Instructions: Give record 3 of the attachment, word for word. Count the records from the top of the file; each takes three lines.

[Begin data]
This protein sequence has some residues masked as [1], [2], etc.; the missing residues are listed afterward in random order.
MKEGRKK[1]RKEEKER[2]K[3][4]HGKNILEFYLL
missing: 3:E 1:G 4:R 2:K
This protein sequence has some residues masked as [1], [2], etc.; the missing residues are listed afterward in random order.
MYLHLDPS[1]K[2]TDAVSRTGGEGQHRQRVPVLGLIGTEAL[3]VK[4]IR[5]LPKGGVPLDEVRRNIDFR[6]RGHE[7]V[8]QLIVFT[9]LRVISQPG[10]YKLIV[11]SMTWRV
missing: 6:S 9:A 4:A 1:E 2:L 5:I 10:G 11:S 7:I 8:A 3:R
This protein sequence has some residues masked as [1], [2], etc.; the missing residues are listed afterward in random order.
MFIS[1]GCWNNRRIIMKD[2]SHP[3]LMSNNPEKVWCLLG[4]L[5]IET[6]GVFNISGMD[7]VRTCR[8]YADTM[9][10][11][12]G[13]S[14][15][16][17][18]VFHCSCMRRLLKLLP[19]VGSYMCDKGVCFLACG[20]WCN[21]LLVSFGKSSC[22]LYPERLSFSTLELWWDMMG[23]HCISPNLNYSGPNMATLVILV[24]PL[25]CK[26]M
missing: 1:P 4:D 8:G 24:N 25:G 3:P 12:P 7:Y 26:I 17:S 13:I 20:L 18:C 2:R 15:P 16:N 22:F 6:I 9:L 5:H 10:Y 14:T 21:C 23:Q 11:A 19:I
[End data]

This protein sequence has some residues masked as [1], [2], etc.; the missing residues are listed afterward in random order.
MFIS[1]GCWNNRRIIMKD[2]SHP[3]LMSNNPEKVWCLLG[4]L[5]IET[6]GVFNISGMD[7]VRTCR[8]YADTM[9][10][11][12]G[13]S[14][15][16][17][18]VFHCSCMRRLLKLLP[19]VGSYMCDKGVCFLACG[20]WCN[21]LLVSFGKSSC[22]LYPERLSFSTLELWWDMMG[23]HCISPNLNYSGPNMATLVILV[24]PL[25]CK[26]M
missing: 1:P 4:D 8:G 24:N 25:G 3:P 12:P 7:Y 26:I 17:S 13:I 20:L 18:C 2:R 15:P 16:N 22:F 6:I 9:L 5:H 10:Y 14:T 21:C 23:Q 11:A 19:I